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7 minute read

The Walk-Through

Bespoke Theatrical Experiences Are Probably The Future Of Movies

The massive success of on-demand screenings for movies like Batman: The Killing Joke and Lazer Team suggests it might be.

The Killing Joke, 2016

This week, Fathom Events put Warner Bros' animated adaptation of Alan Moore and Brian Bolland's classic Batman story The Killing Joke into theaters for two nights. Monday and Tuesdays tend to be slow nights for cinemas, but you wouldn't know it from how those screenings went. On Monday alone, Batman: The Killing Joke grossed more than $3 million after screening in 1,325 theaters. Its cumulative total for its two-night theatrical run totaled out at nearly $3.8 million, putting it ahead of films like Everybody Wants Some, Midnight Special, Green Room, and Miles Ahead at the box office this year.

One might be inclined to call the success of The Killing Joke unprecedented. The film hadn't been slated for a theatrical run, but Fathom, which puts limited-run experiences into theaters—theater and ballet, sports and drumline competitions, classic films, and more—announced the Monday night screenings in early June. Those quickly sold out, and the company began adding theaters, then a second night. But the precedent was actually set for a movie that targeted a niche audience, and which was available to stream, to score a massive audience earlier this year, when Tugg—which allows fans to crowdsource support for on-demand local screenings—brought Rooster Teeth's Lazer Team into more than 500 theaters, grossing over a million dollars in presale tickets alone.

The future of the theatrical experience has been in question since the advent of VOD, and as ideas like Sean Parker's Screening Room continue to get discussed, those questions only get louder. But theatrical grosses are up, and the availability of movies like Batman: The Killing Joke and Lazer Team on VOD and other home media didn't impact their box office success at all. Which speaks well to the future of the theatrical experience, and also indicates a direction it might be going. Namely, with digital distribution, the existence of nimble, responsive companies like Fathom and Tugg, and the ability of creators to make content that might have seemed too niche in years past to find an audience, is the bespoke theatrical experience the future of going to the movies?

Why The Screenings Works

"We felt that Killing Joke was going to be really successful. Tom [Lucas, VP of studio relations] knew about it from when he was at Warner Bros, and our head of distribution has the hardbound comic on his shelf in his office," John Rubey, Fathom Events' CEO, says of the company's expectations for this week's screenings. "We kind of had a sense that it was going to do well, but I think what really helped was scarcity. The fact, in essence, you've got to pay attention to it and get it while it's there, because it's going to be gone and move on. The day we went on sale, we had some theaters sell out right away."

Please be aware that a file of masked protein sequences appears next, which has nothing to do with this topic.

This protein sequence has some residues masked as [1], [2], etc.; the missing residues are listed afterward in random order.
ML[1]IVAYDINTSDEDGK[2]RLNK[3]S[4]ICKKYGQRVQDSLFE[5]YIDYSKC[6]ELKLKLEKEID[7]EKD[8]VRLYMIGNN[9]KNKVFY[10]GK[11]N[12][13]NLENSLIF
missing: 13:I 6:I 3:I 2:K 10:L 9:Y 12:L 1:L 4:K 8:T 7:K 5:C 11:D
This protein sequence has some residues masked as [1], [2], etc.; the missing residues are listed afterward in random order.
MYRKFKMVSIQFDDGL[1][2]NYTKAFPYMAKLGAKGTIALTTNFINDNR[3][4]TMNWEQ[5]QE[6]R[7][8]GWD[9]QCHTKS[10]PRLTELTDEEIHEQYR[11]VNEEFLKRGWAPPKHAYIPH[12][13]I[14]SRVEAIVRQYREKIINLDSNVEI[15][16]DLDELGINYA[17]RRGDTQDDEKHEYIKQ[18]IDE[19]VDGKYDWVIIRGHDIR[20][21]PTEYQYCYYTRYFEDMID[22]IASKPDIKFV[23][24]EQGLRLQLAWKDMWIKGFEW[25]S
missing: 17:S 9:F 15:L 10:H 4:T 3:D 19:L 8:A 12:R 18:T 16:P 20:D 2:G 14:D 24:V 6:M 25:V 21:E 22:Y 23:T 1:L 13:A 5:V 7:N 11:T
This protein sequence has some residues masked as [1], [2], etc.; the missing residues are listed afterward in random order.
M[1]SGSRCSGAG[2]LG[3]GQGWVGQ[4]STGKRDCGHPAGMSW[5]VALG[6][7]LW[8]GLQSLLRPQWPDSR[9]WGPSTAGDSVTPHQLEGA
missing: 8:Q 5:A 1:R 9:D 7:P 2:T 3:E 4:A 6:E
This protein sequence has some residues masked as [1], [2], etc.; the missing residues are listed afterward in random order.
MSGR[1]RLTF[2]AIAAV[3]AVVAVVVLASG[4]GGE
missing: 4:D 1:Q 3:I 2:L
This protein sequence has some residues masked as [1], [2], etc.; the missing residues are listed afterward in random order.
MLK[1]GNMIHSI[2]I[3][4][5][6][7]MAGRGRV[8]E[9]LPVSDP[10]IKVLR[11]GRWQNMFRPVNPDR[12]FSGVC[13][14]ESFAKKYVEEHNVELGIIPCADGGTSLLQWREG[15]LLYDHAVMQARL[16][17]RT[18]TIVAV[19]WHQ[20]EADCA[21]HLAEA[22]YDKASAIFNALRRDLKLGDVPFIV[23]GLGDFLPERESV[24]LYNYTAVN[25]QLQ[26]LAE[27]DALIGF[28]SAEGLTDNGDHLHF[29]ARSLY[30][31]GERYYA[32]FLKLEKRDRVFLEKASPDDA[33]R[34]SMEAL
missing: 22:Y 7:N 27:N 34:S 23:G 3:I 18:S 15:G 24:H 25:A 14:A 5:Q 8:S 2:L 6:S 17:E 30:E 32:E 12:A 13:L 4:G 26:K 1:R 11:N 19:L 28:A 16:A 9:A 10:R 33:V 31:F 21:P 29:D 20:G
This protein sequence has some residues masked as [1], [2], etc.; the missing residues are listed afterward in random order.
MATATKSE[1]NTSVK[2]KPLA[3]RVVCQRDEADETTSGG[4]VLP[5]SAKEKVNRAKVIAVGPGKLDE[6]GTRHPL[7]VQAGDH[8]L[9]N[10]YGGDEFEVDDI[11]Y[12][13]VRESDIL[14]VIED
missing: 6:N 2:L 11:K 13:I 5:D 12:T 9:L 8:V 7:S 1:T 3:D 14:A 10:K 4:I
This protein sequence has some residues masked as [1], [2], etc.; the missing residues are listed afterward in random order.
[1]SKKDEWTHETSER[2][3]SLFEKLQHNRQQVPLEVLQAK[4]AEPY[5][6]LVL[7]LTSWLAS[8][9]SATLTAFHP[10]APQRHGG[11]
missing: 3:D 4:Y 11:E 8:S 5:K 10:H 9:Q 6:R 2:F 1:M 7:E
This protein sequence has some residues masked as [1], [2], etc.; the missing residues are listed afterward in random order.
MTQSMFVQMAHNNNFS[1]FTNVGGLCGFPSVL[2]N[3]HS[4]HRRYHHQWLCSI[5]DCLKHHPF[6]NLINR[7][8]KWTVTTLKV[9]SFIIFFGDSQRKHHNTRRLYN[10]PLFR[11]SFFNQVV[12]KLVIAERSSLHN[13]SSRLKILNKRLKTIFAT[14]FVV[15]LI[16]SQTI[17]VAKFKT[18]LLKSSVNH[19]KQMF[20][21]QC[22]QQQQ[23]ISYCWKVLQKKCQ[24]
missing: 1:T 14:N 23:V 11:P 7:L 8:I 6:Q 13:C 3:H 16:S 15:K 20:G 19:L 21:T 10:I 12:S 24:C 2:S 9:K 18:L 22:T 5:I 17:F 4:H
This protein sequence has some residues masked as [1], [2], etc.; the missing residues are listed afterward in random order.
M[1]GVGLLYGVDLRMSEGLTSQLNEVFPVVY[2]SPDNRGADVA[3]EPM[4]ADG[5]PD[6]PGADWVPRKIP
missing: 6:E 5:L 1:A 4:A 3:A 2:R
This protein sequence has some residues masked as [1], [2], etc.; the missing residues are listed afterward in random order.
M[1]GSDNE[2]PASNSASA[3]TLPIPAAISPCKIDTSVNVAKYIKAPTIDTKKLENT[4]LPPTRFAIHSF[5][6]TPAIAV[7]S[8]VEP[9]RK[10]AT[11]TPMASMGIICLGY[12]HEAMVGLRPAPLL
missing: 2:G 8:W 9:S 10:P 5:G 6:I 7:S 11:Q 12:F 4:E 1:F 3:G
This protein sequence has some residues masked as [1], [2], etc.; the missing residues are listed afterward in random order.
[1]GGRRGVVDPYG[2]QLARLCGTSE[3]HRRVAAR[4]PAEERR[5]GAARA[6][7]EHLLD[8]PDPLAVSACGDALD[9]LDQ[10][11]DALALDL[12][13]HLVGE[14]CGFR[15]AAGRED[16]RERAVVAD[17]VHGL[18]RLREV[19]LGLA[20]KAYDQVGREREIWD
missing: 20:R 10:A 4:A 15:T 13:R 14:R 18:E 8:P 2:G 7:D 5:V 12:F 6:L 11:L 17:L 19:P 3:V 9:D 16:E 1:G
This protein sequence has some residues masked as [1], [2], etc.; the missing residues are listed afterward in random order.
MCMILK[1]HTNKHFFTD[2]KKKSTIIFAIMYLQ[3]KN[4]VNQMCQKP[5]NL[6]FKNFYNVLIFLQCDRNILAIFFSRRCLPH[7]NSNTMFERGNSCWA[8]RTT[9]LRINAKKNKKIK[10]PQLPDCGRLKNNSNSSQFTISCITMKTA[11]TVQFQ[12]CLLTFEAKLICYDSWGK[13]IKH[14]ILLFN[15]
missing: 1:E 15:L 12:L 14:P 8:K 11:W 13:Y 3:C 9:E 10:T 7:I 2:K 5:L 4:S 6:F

Shortly after Batman: The Killing Joke went on sale, fans on social media whose local screenings sold out took to Twitter, Facebook, and other outlets to let the world know. Fathom added more theaters, and a second showtime on Monday to accommodate those fans, and then added the second date. But that initial push of FOMO on social media is what Rubey credits as moving the needle to make sure that people snatched up the Killing Joke tickets when they were available.

Fathom is owned by AMC, Regal, and Cinemark—the three largest theater chains in the country—but operates in independent theaters like the Alamo Drafthouse and Carmike, as well. "We were designed to basically create events and find a home for Monday through Thursday, when feature films don't draw nearly as robustly as they do on the weekend," Rubey says. But the kind of content that works in the middle of the week can be unique. Music and live performances work well, and so do classic films. (Fathom partners with TCM to bring everything from Ferris Bueller's Day Off to the original Planet of the Apes to theaters.) Sports is a big deal—they did the Copa America soccer tournament, and they've done NHL hockey. "There's literally no network or league we don't talk to," Rubey says of the company's interest in sports. Faith-based programming does extremely well—Rubey cites the religious prophecy film Four Blood Moons and the child trafficking documentary The Abolitionists as big hits for the company—and anything with the social footprint of The Killing Joke is great for the company. But Rubey says that the common thread for fans is that all of these things attract people who are looking for community.